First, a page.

Java named parameters re-re-revisited

  • Post category:Java

How long can I extend that “re-” pattern? πŸ˜€ But this post seems to be the last.

What you may be missing is that such a feature creates a new coupling of the names at the declaration site to the names at every (separately compiled) use site, meaning the consequences of alpha-renaming goes from zero to disaster. We can’t pull that kind of switch on people.

Actually there is an existing agreement that renaming of method parameters is without consequence. Specific transforms are called out in JLS as binary compatible.

I had already mentioned my concern about the strong coupling that named parameters introduce in the first revisited post. Even though the coupling is just a strong as when a custom class is used as a parameter, developers simply do not expected this coupling on named parameters. But the fact that the specification defines that renaming parameters names are to be without consequence, makes named parameters a dead end.

And also because something else has changed since 2013… EDI’s:

And that makes the price to pay for adding named parameters not worth it.

That said, it still was fun to let the idea run through one’s head. And likewise it also is fun to see if there is a way to make this work without renaming parameters… What about using the recently added record classes? Consider this a little creative piece of code (aka it will not compile):

public Rectangle(record Parameters(int width, int height) p) {
    this(p.width(), p.height();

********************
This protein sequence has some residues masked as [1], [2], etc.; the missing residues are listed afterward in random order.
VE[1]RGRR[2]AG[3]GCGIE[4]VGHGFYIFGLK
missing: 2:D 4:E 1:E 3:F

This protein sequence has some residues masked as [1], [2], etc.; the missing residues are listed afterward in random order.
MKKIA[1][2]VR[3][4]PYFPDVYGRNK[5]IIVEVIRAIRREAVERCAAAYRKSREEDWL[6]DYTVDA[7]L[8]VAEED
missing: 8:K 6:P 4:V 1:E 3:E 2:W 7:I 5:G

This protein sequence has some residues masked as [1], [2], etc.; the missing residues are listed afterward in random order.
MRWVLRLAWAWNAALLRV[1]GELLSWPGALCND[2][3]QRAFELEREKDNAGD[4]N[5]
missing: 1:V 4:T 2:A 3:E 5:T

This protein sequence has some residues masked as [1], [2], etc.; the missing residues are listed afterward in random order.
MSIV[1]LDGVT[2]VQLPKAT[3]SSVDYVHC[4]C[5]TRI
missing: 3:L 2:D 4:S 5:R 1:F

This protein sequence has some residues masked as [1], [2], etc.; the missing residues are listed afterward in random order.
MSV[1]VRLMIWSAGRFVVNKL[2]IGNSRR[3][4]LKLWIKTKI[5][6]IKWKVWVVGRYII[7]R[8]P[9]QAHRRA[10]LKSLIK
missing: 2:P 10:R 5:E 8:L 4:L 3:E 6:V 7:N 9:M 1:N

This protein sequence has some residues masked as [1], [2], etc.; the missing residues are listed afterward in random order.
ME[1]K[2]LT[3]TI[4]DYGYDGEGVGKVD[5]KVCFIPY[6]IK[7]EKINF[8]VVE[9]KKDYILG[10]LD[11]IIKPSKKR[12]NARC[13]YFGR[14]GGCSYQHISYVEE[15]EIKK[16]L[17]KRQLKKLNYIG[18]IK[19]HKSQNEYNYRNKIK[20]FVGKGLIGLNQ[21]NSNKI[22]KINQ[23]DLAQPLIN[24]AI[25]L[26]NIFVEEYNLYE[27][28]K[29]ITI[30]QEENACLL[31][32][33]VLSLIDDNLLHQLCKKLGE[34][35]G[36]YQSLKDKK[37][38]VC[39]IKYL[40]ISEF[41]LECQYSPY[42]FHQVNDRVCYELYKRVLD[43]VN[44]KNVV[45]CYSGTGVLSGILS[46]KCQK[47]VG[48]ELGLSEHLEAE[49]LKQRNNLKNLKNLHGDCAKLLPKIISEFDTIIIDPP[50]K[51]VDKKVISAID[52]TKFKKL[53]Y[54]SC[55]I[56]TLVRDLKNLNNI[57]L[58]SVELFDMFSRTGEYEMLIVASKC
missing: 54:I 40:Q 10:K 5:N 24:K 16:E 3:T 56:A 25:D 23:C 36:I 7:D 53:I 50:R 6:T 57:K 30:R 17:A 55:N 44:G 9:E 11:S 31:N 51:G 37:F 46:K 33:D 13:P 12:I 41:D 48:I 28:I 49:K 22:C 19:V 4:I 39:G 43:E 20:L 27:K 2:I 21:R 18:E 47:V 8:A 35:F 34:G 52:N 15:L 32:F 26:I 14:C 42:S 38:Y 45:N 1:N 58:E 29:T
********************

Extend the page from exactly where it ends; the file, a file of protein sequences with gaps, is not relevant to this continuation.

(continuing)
}

new Rectangle(new Parameters(100, 200));

Defining an inline record as a parameter is a way to easily step out of the rules that apply to parameters and their name. But the call still is not very readable. Exactly because of that, one of the things that records IMHO have been missing are builders. These could be generated by the compiler as part of a record, or some Maven plugin could be convinced to do that.

public Rectangle(record Parameters(int width, int height) p) {
    ...
}

new Rectangle(Parameters.builder().width(100).height(200).build());

But that does introduce a lot of scaffolding. Maybe it is better to look at double brace initialization, combined with a little inspiration picked up from a post of mr Goetz in project Amber. An empty constructor is required in this situation

public Rectangle(record Parameters(int width, int height) p) {
    ...
}

new Rectangle(new Parameters(){{width = 100; height = 200;}});

And then with a little compiler tuning the Parameter class can be made anonymous and inferred.

public Rectangle(record(int width, int height) p) {
    ...
}

new Rectangle({{width = 100; height = 200;}});

Now optional parameters are not a problem anymore either. In fact mandatory parameters become an issue, so some validation logic must be added somewhere in that initialization code.

public Rectangle(record(int width, @Mandatory int height) p) {
    ...
}

new Rectangle({{height = 200;}});

Or let’s mix in a shortcut notation for defaults, and assume all without defaults are mandatory

public Rectangle(record(int width = 300, int height) p) {
    ...
}

new Rectangle({{height = 200;}});

That’s close enough. πŸ™‚

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